I hope I have said enough to suggest that there are sufficient indications in the Gospel of Matthew to warrant a closer consideration of its indebtedness to the jewish apocalyptic and mystical tradition, and that what has been said with regard to Matthew can be said, mutatis mutandis, for other parts of the New Testament. These reflections on the first gospel are representative of the possibilities which study of this aspect of the Jewish tradition can yield for the interpretation of the New Testament as a whole. There is hardly a book in it which cannot be illuminated by the esoteric world of mysticism and apocalyptic - a challenging prospect for the student of Christian origins.[35] (1) The centrality of apocalyptic for Pauline theology has often been stressed. See e.g. J. C. Beker, Paul The Apostle (Edinburgh, 1980). (2) The influence of the approach to apocalyptic and eschatology pioneered by J. Weiss (e.g. his Die Idee des Reiches Gottes in der Theologie (Giessen, 1901)) and others still pervades treatment of the subject. (3) T. F. Glasson has for a long time been a persistent critic of this consensus, see `Schweitzer's Influence - Blessing or Bane?' JTS, NS 28 (1977), pp. 289 ff. (4) See Rowland, The Open Heaven (London, 1982), p. 9 ff. (5) Apocalyptic and mysticism are usually distinguished as distinct religious phenomena. But, given that apocalyptic is in large part concerned with the secrets of heaven, there is a considerable degree of overlap between the two. In his treatment of the kabbalah Gershom Scholem has argued for that continuity between the apocalyptic tradition of the Second Temple period and the hekaloth tradition (see Major Trends in Jewish Mysticism (London, 1955), Jewish Gnosticism, Merkabah Mysticism and Talmudic Tradition (New York, 1965), also I. Gruenwald, Apocalyptic and Merkavah Mysticism (Leiden, 1978)). Apocalyptic and mysticism thus serve as heuristic devices to denote different phases of the tradition of belief and practice associated with speculation about the heavenly world and its mysteries (see further on the problems of definition, John Barton, Oracles of God (London, 1986)). The continuity between apocalyptic and early rabbinic mysticism has been challenged by D. Halperin, The Faces of the Chariot (Tubingen, 1988) (on which see C. Morray-Jones' forthcoming monograph and his review of Halperin's book in JTS, NS, 41 (1990)). (6) See the pertinent comments in J. L. Martyn, History and Theology in the Fourth Gospel (New York, 1968). (7) See further Rowland, op. cit. pp. 269 ff. (8) See C. Newsom, The Songs of the Sabbath Sacrifice (Atlanta, 1985) and on the expositions of the chapter in the apocalyptic tradition see Rowland in JSJ 10 (1979), pp. 138 ff. (9) See the forthcoming study by James Barlow of Oriel College, Oxford. (10) See A. Segal, Two Powers in Heaven (Leiden, 1978) and L. W. Hurtado, One God, One Lord (London, 1990). (11) See A. T. Lincoln, Paradise Now and Not Yet (Cambridge, 1980). (12) E.g. O. Hofius, Der Vorhang vor dem Thron Gottes (Tubingen, 1972). (13) In this regard, the Ascension of Isaiah, an apocalypse which in its present form comes from the late first or early second century AD, reflects the blend of apocalyptic cosmology and soteriology which may have contributed to passages like 1 Cor. 2: 9; Col. 2: 14 f. and 1 Peter 3: 22. (14) Understanding the Fourth Gospel (Oxford, 1991), pp. 337 ff. and 381 ff. (15) See further Rowland, The Open Heaven pp. 358 ff. (19) bHag14b. (20) See Rowland, The Open Heaven pp. 309 ff, (21) G. Scholem, Major Trends in Jewish Mysticism (London, 1955), pp. 77. (22) This phrase [epsilon][nu][alpha] [tau][omega][nu] [micro][iota][kappa][rho][omega][nu] [tau]o[upsilon][tau][omega][nu] [tau][omega][nu] [pi][iota][delta][tau][xi][upsilon]o[nu][tau][omega][nu] [xi][[iota][sigma] [xi][micro][xi] is found only here in Matthew and most likely refers to the privileged insight given to the least as compared with the wise and sophisticated (Matt. 11: 25 f.). Certain groups are privileged to be in receipt of the divine mysteries vouchsafed in Jesus' teaching (13: 35 cf. 1 Peter 1: 11 f.). (23) E.g. Bereshith R.47.6; 69.3; 82.6. (24) Targum Neofiti on Genesis 22. (25) See Rowland, JSNT 24 (1985), pp. 99 ff. (26) The authenticity and theological provenance is discussed by J. Z. Smith in Religions in Antiquity, Supplements to Numen, J. Neusner (ed.) (Leiden, 1968). (27) For an example of this see G. Stanton, Gospel of a New, People (Edinburgh, 1992), pp. 207 ff. and S. Gray, The Least of My Brethren (Atlanta, 1989). (28) Most translations of Mat. 10: 42 identify the little ones as the disciples. But the Greek is more ambiguous, a fact well brought out in the Authorized Version's rendering `And whosoever shall give to drink unto one of these little ones a cup of cold water only in the name of a disciple ...'. The phrase [xi][iota][sigma] o[nu]o[micro][alpha] [micro][alpha][[theta][eta][tau]o][upsilon] may well be a Semitism but we are not in a position to decide whether the act is carried out because the recipient is a disciple, because the donor is a disciple, or because the donor acts on the basis of the injunction or example of a disciple. (29) For an approach to Matt. 25: 3I ff. which takes seriously the wider literary context and questions the priority of the original meaning of the text see F. Watson in The Open Text. New Directions for Biblical Studies? (London, 1993), pp. 57 ff. (30) Cf. the classic treatment of discipleship in Matthew by U. Luz in G. Stanton (ed.), The Interpretation of Matthew (London, 1983). [31] On the possibility that a wider circle is suggested see U. Luz, Das Evangelium nach Matthdus (Zurich, 1990), P. 205 f. [32] Stanton's argument in The Gospel of a New People, loc. cit., that Matthew's eschatology is typical of the promise of vindication for a beleagured sect, and so is lacking in concern for non-members, seems to me to ignore the ambiguities which pervade the gospel's portrayal of `insiders'. When the disciples are addressed, it is often with words of warning about their imminent failure (24: 5, 6; 25: 42; 25: 15) - something which actually takes place in 26: 24 and 31. [33] See e.g. T. Wiedemann Adults and Children in the Ancient World (London, 1989), S. Legasse Jesus et l'Enfant (Paris 1969), but note the cautionary remarks of Peter Garnsey in D. Ketzer and R. Saller (eds.) Child Rearing in Italy (New Haven, 1989). [34] Similarly K. Wengst, Humility. Solidarity of the Humiliated (London, 1986). [35] This is an abbreviated version of the 1992 Manson Memorial Lecture, given in the University of Manchester.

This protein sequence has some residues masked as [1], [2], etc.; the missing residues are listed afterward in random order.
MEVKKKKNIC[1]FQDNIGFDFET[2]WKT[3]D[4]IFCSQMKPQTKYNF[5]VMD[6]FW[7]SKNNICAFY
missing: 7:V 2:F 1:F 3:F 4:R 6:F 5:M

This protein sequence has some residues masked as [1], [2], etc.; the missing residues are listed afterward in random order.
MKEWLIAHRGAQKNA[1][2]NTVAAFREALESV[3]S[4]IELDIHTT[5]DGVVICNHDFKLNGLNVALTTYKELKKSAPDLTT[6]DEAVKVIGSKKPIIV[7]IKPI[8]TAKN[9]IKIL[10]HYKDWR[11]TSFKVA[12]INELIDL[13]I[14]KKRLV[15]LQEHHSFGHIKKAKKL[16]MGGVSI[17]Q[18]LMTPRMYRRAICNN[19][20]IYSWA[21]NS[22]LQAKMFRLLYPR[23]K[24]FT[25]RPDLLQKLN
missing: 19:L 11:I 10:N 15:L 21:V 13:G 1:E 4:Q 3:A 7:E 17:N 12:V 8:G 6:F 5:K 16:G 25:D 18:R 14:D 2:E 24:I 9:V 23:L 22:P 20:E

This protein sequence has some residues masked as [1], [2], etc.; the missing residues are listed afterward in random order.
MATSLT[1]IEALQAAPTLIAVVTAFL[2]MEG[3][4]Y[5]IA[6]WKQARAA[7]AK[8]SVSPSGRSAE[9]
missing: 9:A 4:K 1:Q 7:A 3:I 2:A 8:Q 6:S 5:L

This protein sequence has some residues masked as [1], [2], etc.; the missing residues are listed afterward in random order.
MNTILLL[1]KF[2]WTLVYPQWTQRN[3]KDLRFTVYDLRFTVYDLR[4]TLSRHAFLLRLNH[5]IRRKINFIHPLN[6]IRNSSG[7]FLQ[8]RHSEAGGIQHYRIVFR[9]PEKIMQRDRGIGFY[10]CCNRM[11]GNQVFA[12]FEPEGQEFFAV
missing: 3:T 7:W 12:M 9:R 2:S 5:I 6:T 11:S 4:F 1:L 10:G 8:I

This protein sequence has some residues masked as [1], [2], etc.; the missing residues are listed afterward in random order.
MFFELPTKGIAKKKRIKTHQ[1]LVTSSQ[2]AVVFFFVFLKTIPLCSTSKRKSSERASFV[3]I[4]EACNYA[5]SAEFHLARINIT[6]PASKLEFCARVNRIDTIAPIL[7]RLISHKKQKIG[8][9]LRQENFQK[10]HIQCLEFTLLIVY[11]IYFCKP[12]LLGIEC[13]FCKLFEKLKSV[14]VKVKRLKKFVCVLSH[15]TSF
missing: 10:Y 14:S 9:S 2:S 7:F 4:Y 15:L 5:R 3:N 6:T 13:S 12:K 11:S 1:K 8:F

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Author:Rowland, C.C.
Publication:The Journal of Theological Studies
Date:Oct 1, 1994